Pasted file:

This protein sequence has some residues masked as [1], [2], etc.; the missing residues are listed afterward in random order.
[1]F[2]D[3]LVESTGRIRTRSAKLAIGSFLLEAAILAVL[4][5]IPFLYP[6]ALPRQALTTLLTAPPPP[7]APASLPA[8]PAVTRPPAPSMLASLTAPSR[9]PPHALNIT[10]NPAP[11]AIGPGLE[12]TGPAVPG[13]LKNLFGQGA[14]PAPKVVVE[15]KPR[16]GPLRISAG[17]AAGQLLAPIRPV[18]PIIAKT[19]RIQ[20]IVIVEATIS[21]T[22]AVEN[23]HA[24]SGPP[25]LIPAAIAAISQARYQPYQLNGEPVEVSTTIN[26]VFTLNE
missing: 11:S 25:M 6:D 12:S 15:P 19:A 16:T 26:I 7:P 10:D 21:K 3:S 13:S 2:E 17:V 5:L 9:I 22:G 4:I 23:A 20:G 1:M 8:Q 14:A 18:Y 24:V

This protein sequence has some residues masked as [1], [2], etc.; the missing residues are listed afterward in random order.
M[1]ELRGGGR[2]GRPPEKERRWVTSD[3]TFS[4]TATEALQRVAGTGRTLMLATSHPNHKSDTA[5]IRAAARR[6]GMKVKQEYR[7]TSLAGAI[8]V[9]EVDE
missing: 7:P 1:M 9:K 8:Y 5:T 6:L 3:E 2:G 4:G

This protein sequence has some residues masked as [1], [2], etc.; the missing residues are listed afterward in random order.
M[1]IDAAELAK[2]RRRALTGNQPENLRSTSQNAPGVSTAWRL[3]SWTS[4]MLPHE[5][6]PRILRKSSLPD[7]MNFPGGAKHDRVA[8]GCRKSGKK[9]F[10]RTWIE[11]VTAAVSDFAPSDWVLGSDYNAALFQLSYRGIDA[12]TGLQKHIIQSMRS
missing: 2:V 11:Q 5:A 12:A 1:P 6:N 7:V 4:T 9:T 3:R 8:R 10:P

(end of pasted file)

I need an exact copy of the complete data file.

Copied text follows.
This protein sequence has some residues masked as [1], [2], etc.; the missing residues are listed afterward in random order.
[1]F[2]D[3]LVESTGRIRTRSAKLAIGSFLLEAAILAVL[4][5]IPFLYP[6]ALPRQALTTLLTAPPPP[7]APASLPA[8]PAVTRPPAPSMLASLTAPSR[9]PPHALNIT[10]NPAP[11]AIGPGLE[12]TGPAVPG[13]LKNLFGQGA[14]PAPKVVVE[15]KPR[16]GPLRISAG[17]AAGQLLAPIRPV[18]PIIAKT[19]RIQ[20]IVIVEATIS[21]T[22]AVEN[23]HA[24]SGPP[25]LIPAAIAAISQARYQPYQLNGEPVEVSTTIN[26]VFTLNE
missing: 11:S 25:M 6:D 12:S 15:P 19:A 16:T 26:I 7:P 10:D 21:K 3:S 13:S 2:E 17:V 5:L 9:I 22:G 4:I 23:A 20:G 1:M 8:Q 14:A 18:Y 24:V

This protein sequence has some residues masked as [1], [2], etc.; the missing residues are listed afterward in random order.
M[1]ELRGGGR[2]GRPPEKERRWVTSD[3]TFS[4]TATEALQRVAGTGRTLMLATSHPNHKSDTA[5]IRAAARR[6]GMKVKQEYR[7]TSLAGAI[8]V[9]EVDE
missing: 7:P 1:M 9:K 8:Y 5:T 6:L 3:E 2:G 4:G

This protein sequence has some residues masked as [1], [2], etc.; the missing residues are listed afterward in random order.
M[1]IDAAELAK[2]RRRALTGNQPENLRSTSQNAPGVSTAWRL[3]SWTS[4]MLPHE[5][6]PRILRKSSLPD[7]MNFPGGAKHDRVA[8]GCRKSGKK[9]F[10]RTWIE[11]VTAAVSDFAPSDWVLGSDYNAALFQLSYRGIDA[12]TGLQKHIIQSMRS
missing: 2:V 11:Q 5:A 12:A 1:P 6:N 7:V 4:T 9:T 3:R 8:R 10:P